Can you see this?

As a movie buff --ahem-- "cinefile," I look forward every year to director Steven Soderbergh's "Seen, Read," blog post, a meticulously curated list of all the media he consumed that year, by date.  My first stop, always, is what he watched on October 31st, Halloween...

This year on October 31st, as in many past years, Mr. Soderbergh didn't watch anything horror, or even anything scary-adjacent.  It was HBO's Succession (a show I have yet to dive into, myself).  

However, looking back a few days to 10/30, the Saturday of what we would call "Halloweekend," he had a lovely marathon:

He started with an episode of Extrapolations--- an upcoming anthology show on Apple TV+ about the repercussions of climate change-- which is scary on a certain level.  He followed that with the original The Fly movie from 1958.  A great creature feature from the heyday of such films.  

He moved on to Patricia Highsmith--- unclear if that's a TV show, or book (maybe he forgot the italics?), but she is the writer of Hitchcock's Strangers on a Train (among many other classics).  From there it was further tooling around the Apple TV plus-iverse to 1971, the music documentary.  Maybe as a palette cleanser?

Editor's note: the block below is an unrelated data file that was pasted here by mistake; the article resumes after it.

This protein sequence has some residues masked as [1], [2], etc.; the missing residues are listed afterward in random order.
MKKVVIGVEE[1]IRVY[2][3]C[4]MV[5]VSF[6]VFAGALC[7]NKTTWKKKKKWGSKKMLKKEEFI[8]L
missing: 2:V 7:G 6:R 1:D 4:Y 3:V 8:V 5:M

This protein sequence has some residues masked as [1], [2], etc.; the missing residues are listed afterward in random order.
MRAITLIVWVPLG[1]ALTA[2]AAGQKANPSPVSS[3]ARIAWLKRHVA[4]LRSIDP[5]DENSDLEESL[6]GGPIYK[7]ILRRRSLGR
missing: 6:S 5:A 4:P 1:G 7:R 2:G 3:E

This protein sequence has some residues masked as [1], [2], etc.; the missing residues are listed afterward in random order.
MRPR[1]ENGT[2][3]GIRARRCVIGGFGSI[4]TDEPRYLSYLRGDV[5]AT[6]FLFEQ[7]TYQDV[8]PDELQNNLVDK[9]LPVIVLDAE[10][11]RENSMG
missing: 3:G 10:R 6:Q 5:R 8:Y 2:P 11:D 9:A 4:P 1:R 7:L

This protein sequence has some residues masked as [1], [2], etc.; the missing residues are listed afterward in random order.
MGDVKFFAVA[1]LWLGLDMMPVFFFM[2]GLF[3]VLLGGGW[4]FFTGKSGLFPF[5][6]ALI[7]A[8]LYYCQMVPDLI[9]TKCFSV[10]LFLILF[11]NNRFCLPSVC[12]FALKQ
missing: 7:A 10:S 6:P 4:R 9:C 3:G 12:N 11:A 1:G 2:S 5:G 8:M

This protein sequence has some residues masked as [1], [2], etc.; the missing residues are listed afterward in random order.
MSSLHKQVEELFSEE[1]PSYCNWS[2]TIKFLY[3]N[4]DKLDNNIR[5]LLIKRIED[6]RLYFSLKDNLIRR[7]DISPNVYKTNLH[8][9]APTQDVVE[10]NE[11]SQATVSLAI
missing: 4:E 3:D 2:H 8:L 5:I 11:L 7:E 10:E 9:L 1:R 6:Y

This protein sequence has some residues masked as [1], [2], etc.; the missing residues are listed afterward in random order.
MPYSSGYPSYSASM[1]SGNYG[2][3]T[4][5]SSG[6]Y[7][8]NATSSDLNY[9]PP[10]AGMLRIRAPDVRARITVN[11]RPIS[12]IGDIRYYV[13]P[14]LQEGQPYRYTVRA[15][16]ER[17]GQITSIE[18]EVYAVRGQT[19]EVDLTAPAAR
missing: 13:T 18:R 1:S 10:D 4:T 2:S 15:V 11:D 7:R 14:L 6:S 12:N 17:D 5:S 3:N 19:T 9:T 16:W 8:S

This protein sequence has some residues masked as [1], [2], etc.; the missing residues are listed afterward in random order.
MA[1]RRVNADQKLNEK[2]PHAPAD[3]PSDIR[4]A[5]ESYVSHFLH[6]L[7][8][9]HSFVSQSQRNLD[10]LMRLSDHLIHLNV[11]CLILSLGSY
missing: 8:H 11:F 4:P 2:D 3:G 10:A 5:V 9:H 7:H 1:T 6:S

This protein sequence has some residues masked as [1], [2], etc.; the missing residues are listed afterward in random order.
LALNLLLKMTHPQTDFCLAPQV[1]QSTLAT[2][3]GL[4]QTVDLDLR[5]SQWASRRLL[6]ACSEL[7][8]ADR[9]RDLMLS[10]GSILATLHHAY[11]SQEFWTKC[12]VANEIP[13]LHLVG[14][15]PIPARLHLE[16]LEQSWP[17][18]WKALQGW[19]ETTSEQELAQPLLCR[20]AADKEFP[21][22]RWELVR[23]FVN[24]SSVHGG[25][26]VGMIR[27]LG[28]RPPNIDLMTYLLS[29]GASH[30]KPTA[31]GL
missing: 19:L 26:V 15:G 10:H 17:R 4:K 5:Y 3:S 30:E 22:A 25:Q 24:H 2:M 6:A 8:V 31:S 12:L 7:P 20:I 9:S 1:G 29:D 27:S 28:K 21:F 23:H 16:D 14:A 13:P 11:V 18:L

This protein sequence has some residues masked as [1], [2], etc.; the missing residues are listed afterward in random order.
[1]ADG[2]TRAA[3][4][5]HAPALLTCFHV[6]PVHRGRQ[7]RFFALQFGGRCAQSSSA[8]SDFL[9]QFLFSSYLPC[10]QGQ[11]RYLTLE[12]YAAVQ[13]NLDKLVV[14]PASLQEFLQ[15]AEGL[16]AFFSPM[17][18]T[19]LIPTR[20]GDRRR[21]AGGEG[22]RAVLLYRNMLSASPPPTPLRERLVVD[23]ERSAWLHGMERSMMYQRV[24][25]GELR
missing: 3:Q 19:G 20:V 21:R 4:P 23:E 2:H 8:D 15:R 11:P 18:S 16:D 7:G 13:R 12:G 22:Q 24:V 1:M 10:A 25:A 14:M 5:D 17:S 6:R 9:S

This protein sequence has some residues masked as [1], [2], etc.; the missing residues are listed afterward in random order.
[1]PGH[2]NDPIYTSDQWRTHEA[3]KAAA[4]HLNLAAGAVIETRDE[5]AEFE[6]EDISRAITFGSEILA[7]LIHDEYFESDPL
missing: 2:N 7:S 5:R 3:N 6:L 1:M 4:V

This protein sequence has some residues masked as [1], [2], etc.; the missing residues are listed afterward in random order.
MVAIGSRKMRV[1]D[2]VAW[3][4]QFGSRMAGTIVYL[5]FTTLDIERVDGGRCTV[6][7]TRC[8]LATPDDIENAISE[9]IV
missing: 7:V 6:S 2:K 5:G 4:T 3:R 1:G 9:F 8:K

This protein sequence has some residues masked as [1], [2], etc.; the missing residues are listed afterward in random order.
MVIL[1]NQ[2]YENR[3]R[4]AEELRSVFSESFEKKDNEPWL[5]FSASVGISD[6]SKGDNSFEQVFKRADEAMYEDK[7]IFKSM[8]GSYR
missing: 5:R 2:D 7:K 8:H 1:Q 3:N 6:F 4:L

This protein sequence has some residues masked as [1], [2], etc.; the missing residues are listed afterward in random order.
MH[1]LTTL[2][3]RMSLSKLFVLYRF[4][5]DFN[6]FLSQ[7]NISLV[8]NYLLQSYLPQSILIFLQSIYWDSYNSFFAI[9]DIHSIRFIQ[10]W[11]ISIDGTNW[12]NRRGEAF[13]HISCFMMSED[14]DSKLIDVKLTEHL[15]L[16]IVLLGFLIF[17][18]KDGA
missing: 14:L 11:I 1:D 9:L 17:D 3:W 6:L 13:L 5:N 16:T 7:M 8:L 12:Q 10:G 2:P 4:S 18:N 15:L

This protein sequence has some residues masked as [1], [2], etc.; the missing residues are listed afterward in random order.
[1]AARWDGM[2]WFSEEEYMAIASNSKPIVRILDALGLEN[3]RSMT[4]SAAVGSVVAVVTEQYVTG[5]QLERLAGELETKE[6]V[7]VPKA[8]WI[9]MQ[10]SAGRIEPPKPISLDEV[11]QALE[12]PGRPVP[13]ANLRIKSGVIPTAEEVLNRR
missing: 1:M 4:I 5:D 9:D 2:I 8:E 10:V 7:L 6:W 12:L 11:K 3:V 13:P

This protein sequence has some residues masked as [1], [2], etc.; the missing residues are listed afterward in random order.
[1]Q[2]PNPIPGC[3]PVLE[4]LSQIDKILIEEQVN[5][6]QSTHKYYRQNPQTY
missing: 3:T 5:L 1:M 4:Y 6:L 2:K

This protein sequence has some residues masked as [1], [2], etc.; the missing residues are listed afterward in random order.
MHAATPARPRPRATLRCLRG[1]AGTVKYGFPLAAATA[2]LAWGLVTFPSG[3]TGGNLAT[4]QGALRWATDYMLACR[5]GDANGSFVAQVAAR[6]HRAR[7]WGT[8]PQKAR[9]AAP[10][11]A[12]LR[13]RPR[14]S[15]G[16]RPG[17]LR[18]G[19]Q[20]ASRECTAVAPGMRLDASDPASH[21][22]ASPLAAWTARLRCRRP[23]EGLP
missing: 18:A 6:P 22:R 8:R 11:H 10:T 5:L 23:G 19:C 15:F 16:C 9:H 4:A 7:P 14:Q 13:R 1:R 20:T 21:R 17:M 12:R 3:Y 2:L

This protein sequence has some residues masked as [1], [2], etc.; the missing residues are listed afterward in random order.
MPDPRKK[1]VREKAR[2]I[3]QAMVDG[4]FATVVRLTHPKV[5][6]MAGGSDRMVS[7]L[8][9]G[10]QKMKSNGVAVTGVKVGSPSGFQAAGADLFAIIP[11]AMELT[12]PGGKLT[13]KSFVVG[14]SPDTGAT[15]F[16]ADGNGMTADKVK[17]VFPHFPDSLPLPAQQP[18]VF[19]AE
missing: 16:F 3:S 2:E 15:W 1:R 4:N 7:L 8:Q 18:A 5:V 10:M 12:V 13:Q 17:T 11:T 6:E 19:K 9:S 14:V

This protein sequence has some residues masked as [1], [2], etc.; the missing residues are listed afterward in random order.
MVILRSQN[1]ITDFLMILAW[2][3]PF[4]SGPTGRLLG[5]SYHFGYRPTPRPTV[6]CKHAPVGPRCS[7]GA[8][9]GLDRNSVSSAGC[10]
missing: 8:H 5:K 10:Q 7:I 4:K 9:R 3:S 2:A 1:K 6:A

Seeing this progression, let's jump back to that Patricia Highsmith entry:  perhaps it's an episode of Chillers which is ALSO on Apple TV+.  An anthology series hosted by Psycho's Anthony Perkins, each episode is based on one of Patricia Highsmith's short stories.  Ah HA!  [Note to self--- check out that anthology series!]

From there, he watched Alfred Hitchcock's interview on Dick Cavett (are we seeing the Hitchcockian theme, here?).  And then he had the show-closer modern classic, John Carpenter's The Thing.

I love these lists because it's a real insight into how one falls down a rabbit hole of information, flowing from item to item.  Taking the movies themselves out of the flow, the idea of a double-feature creature feature of the original The Fly and the remake The Thing is intriguing to me.  How would those two films complement and accent each other?  A man changing externally in the former, and men changing internally in the latter.  See?  Intriguing.  I might have to try watching those together, myself.  

Feel free to pore over the whole year yourself HERE.  You'll be surprised and perhaps inspired by what you find.  ("Wait he watched Jaws THREE TIMES that year?!")

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